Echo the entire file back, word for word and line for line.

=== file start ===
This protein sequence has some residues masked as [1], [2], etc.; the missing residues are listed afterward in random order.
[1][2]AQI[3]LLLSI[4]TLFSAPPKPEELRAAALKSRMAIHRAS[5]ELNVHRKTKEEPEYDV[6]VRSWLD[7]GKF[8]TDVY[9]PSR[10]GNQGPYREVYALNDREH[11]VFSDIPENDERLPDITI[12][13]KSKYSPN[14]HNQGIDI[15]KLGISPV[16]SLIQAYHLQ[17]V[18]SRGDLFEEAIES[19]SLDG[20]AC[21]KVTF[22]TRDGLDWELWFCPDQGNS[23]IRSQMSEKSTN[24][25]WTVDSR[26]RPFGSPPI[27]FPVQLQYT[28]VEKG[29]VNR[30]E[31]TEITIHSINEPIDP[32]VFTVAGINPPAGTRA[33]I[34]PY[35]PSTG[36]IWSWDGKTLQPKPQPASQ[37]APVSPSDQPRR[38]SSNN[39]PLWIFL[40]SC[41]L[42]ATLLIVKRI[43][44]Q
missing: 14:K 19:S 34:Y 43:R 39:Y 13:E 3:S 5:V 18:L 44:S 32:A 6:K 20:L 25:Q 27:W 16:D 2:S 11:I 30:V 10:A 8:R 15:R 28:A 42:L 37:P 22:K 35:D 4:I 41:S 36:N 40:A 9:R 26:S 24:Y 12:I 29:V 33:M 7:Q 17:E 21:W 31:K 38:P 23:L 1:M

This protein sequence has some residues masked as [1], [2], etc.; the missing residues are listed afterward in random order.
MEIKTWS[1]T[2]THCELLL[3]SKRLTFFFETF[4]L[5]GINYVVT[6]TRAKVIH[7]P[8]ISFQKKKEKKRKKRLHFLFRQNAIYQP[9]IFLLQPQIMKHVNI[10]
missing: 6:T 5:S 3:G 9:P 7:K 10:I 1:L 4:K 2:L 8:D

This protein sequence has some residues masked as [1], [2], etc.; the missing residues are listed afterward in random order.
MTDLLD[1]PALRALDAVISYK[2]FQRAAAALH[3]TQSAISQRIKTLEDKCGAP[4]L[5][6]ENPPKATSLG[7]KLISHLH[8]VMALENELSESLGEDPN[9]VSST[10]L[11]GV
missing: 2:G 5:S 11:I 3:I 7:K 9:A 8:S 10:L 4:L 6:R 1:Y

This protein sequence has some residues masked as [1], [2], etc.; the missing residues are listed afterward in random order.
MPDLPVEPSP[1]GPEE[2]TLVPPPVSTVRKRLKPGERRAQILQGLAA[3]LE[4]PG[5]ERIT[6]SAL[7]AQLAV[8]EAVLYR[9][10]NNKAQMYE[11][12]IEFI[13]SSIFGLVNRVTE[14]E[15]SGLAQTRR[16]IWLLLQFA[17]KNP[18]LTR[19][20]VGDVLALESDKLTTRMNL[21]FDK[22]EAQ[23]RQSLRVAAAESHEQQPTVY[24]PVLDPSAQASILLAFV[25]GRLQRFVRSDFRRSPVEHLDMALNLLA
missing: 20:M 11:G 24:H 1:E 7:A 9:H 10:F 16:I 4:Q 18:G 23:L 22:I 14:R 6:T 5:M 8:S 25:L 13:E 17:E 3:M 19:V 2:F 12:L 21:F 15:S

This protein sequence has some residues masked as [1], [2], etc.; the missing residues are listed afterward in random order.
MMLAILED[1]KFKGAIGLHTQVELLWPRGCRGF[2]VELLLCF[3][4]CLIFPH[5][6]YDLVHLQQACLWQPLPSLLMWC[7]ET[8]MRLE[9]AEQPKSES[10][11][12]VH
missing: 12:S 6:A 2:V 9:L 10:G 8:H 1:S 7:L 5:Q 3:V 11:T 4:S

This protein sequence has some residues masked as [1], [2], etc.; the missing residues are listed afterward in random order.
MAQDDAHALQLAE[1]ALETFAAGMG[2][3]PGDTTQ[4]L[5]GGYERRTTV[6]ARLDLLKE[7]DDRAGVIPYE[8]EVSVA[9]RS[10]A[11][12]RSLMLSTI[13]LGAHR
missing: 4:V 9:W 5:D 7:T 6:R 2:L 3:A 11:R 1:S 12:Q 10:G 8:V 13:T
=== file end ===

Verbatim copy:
This protein sequence has some residues masked as [1], [2], etc.; the missing residues are listed afterward in random order.
[1][2]AQI[3]LLLSI[4]TLFSAPPKPEELRAAALKSRMAIHRAS[5]ELNVHRKTKEEPEYDV[6]VRSWLD[7]GKF[8]TDVY[9]PSR[10]GNQGPYREVYALNDREH[11]VFSDIPENDERLPDITI[12][13]KSKYSPN[14]HNQGIDI[15]KLGISPV[16]SLIQAYHLQ[17]V[18]SRGDLFEEAIES[19]SLDG[20]AC[21]KVTF[22]TRDGLDWELWFCPDQGNS[23]IRSQMSEKSTN[24][25]WTVDSR[26]RPFGSPPI[27]FPVQLQYT[28]VEKG[29]VNR[30]E[31]TEITIHSINEPIDP[32]VFTVAGINPPAGTRA[33]I[34]PY[35]PSTG[36]IWSWDGKTLQPKPQPASQ[37]APVSPSDQPRR[38]SSNN[39]PLWIFL[40]SC[41]L[42]ATLLIVKRI[43][44]Q
missing: 14:K 19:S 34:Y 43:R 39:Y 13:E 3:S 5:V 18:L 44:S 32:A 6:K 20:L 25:Q 27:W 16:D 2:S 11:I 30:V 10:A 8:R 15:R 28:A 42:L 37:P 22:K 35:D 4:I 41:S 36:N 40:A 9:R 26:S 24:Y 12:I 29:V 33:M 7:Q 17:E 21:W 31:K 38:P 23:L 1:M

This protein sequence has some residues masked as [1], [2], etc.; the missing residues are listed afterward in random order.
MEIKTWS[1]T[2]THCELLL[3]SKRLTFFFETF[4]L[5]GINYVVT[6]TRAKVIH[7]P[8]ISFQKKKEKKRKKRLHFLFRQNAIYQP[9]IFLLQPQIMKHVNI[10]
missing: 6:T 5:S 3:G 9:P 7:K 10:I 1:L 4:K 2:L 8:D

This protein sequence has some residues masked as [1], [2], etc.; the missing residues are listed afterward in random order.
MTDLLD[1]PALRALDAVISYK[2]FQRAAAALH[3]TQSAISQRIKTLEDKCGAP[4]L[5][6]ENPPKATSLG[7]KLISHLH[8]VMALENELSESLGEDPN[9]VSST[10]L[11]GV
missing: 2:G 5:S 11:I 3:I 7:K 9:A 8:S 10:L 4:L 6:R 1:Y

This protein sequence has some residues masked as [1], [2], etc.; the missing residues are listed afterward in random order.
MPDLPVEPSP[1]GPEE[2]TLVPPPVSTVRKRLKPGERRAQILQGLAA[3]LE[4]PG[5]ERIT[6]SAL[7]AQLAV[8]EAVLYR[9][10]NNKAQMYE[11][12]IEFI[13]SSIFGLVNRVTE[14]E[15]SGLAQTRR[16]IWLLLQFA[17]KNP[18]LTR[19][20]VGDVLALESDKLTTRMNL[21]FDK[22]EAQ[23]RQSLRVAAAESHEQQPTVY[24]PVLDPSAQASILLAFV[25]GRLQRFVRSDFRRSPVEHLDMALNLLA
missing: 20:M 11:G 24:H 1:E 7:A 9:H 10:F 16:I 4:Q 18:G 23:L 22:I 14:R 6:T 5:M 8:S 25:L 13:E 17:E 3:M 19:V 2:F 12:L 21:F 15:S

This protein sequence has some residues masked as [1], [2], etc.; the missing residues are listed afterward in random order.
MMLAILED[1]KFKGAIGLHTQVELLWPRGCRGF[2]VELLLCF[3][4]CLIFPH[5][6]YDLVHLQQACLWQPLPSLLMWC[7]ET[8]MRLE[9]AEQPKSES[10][11][12]VH
missing: 12:S 6:A 2:V 9:L 10:G 8:H 1:S 7:L 5:Q 3:V 11:T 4:S

This protein sequence has some residues masked as [1], [2], etc.; the missing residues are listed afterward in random order.
MAQDDAHALQLAE[1]ALETFAAGMG[2][3]PGDTTQ[4]L[5]GGYERRTTV[6]ARLDLLKE[7]DDRAGVIPYE[8]EVSVA[9]RS[10]A[11][12]RSLMLSTI[13]LGAHR
missing: 4:V 9:W 5:D 7:T 6:R 2:L 3:A 11:R 1:S 12:Q 10:G 8:V 13:T